With 61 million monthly visitors and 22 million reviews online by the end of the third quarter last year, Yelp is the most popular online review destination for everything from dentists to dieticians. Yelp’s popularity is proof that consumers trust reviews written by the average Joe, and enjoy contributing their own 2 cents.

Wilson Wang, chef and owner of Baba Sushi in Worcester, said he checks online reviews of his restaurant “all the time,” monitoring what diners like — and don’t like.

Mr. Wang, whose customers’ reviews currently rank Baba Sushi 4.5 out of 5 stars on, said he doesn’t respond personally to people’s comments but rather sees such reviews “as a mirror” to reveal what could be done better. “We are on the high level and we are really proud,” he said last week.

Yelp and websites like it open the door for independent businesses with limited marketing budgets, giving them an opportunity to advertise through old-fashioned word of mouth in a high-tech world. They offer a safety net to consumers who, with a few keystrokes, can be reassured that trying something new — rather than falling back on the reliability of a chain — won’t be a waste of their money.

“Every time I’ve given a negative review and gotten some sort of constructive, non-judgmental response, I’ve made it a point to go back to whatever business it was and give them a clean slate,” said Amy Jamieson, a 42-year-old Yelp user and homemaker from Worcester. “If they’re willing to try again, so am I.”

China says more media coverage of dodgy suppliers would enhance food safety – China?

The furious reaction of the market and consumers has dealt a heavy blow to those who are dishonest or even violate the law in food production.

This is in China, reports Global Times.

Without well-educated citizens or ethical strength, China "can’t be a respectable economy or a power in the real sense," Premier Wen Jiabao warned last week, making him the highest official to have made such blunt remarks toward food scandals. Food safety has been raised to the level of national strategy.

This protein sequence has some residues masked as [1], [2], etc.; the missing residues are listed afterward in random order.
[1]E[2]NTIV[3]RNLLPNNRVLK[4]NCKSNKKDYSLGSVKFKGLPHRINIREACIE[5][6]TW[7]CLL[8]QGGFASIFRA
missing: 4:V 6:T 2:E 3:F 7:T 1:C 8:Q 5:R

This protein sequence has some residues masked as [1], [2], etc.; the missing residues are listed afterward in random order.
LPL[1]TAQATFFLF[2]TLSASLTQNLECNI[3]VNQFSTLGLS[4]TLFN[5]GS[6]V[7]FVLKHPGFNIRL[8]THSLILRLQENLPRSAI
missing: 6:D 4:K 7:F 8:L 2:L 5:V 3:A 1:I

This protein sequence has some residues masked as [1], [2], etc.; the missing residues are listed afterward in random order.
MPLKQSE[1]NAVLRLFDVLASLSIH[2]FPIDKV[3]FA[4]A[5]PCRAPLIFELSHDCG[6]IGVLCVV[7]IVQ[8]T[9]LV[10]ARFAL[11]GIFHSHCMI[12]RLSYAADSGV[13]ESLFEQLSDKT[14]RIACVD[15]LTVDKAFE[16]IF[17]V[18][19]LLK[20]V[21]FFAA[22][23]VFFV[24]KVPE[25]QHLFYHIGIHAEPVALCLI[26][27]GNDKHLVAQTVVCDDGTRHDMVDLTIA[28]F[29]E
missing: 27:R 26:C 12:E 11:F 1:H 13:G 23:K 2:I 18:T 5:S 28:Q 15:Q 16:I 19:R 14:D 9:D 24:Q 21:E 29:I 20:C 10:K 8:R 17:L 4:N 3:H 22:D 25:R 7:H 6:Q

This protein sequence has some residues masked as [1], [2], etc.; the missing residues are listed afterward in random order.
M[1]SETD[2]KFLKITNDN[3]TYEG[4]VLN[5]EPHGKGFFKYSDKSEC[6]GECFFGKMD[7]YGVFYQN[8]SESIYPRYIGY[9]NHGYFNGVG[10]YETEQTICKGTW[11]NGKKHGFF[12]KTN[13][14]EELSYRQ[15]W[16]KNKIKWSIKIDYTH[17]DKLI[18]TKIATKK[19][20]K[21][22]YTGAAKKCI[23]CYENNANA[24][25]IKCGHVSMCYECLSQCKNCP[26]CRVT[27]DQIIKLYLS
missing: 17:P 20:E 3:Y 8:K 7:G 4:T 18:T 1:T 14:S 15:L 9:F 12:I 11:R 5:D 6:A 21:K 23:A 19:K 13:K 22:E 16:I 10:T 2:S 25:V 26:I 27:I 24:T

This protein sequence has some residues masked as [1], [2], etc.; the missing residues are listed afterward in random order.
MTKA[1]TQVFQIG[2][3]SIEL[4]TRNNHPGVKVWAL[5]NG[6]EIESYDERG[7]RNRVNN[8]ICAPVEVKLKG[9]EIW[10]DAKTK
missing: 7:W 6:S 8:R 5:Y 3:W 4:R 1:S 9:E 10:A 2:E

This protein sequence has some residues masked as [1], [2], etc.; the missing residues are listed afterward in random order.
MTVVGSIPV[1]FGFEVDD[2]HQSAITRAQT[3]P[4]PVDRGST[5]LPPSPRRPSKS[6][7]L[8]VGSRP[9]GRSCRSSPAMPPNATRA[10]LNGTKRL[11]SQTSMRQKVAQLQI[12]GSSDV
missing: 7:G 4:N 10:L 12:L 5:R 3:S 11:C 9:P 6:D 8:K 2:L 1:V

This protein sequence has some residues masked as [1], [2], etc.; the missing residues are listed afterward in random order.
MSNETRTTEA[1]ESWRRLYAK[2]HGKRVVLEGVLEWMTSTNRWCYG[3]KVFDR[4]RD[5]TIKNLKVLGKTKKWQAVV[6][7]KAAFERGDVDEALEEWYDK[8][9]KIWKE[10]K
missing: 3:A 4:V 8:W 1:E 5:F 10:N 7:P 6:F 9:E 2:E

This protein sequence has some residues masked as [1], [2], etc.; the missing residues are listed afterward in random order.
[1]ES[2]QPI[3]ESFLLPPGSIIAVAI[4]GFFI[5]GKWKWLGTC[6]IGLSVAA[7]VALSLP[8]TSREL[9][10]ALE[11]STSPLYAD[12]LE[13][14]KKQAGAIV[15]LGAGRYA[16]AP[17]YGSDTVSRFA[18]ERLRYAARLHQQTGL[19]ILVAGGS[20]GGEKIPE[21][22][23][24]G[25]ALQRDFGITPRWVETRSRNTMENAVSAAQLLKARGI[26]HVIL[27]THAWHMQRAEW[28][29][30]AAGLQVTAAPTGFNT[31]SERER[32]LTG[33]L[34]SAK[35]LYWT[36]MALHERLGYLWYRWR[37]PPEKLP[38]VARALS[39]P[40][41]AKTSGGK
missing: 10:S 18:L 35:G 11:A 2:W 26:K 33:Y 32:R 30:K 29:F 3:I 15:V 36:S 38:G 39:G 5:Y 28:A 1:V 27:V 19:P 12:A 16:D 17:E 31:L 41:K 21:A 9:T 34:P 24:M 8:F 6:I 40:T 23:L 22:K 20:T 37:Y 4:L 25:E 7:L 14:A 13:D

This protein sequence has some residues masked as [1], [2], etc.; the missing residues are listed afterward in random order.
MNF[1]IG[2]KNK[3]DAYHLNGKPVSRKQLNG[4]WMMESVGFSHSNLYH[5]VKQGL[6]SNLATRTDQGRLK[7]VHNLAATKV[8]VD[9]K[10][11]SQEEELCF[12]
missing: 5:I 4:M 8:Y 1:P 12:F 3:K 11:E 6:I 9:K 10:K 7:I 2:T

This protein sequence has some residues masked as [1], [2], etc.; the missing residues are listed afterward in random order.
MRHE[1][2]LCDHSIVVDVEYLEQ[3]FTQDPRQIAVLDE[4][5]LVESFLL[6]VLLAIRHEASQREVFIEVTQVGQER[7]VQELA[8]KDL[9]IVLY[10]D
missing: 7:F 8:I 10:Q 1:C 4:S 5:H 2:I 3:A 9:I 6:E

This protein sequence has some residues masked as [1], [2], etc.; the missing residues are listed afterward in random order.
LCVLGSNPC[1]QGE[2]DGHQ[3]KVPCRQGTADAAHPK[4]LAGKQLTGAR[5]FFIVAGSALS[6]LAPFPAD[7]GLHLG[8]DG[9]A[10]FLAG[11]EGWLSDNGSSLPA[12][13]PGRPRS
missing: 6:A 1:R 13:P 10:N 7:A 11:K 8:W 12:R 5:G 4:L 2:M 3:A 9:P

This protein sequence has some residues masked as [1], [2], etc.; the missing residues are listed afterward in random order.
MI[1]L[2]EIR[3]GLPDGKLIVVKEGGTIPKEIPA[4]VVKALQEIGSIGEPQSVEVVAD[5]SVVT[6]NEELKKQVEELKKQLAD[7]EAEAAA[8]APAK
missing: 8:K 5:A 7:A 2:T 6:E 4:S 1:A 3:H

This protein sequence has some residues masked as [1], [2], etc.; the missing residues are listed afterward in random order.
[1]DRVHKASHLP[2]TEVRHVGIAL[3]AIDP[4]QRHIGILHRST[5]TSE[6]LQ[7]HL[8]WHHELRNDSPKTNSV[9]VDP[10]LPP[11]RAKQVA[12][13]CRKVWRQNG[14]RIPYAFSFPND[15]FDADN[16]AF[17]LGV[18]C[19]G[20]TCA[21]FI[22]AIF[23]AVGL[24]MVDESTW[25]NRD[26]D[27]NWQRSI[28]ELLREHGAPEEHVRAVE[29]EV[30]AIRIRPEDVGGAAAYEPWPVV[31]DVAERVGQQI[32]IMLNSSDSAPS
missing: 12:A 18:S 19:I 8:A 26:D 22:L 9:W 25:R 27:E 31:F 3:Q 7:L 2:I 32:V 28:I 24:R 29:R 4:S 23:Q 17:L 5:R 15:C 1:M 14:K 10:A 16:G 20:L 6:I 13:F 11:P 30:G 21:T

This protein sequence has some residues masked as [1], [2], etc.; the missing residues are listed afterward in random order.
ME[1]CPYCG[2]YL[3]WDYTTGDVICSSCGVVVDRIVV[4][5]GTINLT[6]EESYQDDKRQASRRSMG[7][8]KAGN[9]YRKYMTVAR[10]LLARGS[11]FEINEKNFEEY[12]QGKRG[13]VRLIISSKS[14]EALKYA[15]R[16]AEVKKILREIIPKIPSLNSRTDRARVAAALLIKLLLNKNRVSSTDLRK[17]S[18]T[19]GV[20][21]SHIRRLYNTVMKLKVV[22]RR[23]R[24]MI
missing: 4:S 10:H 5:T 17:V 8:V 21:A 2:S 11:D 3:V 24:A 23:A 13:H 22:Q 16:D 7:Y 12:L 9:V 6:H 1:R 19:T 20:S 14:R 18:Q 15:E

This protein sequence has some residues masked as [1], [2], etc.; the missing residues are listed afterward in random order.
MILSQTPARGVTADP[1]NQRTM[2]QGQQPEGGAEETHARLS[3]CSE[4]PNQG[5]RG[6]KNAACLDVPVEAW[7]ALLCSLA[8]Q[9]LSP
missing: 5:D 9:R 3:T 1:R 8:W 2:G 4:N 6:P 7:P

One effective way to mobilize consumer enthusiasm is to give more media coverage to the disclosure of fake food producers.

Food scandals have become a public enemy that demands public involvement to eradicate the problem.

Some shoppers told Xinhua News Agency they prefer shopping at big supermarkets, where they believe food safety standards are higher.

Another Beijing shopper said, “I often buy food and other products that are popular and have a good reputation."

Wisconsin hotel worker fired after norovirus outbreak

Don’t fire the messenger. Improve and enforce the message.

A Country Springs Hotel line cook claims he was wrongly terminated for “sanitation reasons” after dozens of people were sickened at a banquet at the Waukesha, Wis., hotel last week, adding,

"I’m the fall guy. I’m the scapegoat. There’s been no proof that I was responsible for bringing a virus to work."

The cook told WTMJ he was getting over the flu and wasn’t feeling 100 per cent the day he helped prepare the food for the banquet but he doesn’t think he should have lost his job.

"The managers, they knew I was ill, they knew there were other people that were ill. They didn’t send me home Sunday and Monday. They sent me home Tuesday. Sunday and Monday they needed me really bad. Tuesday it was not a busy day.”

The Wisconsin Food Code says kitchen employees must report if they have flu like symptoms. The Country Springs manager told Today’s TMJ4 that’s why they "fired one employee for failure to comply with the reporting requirement policies."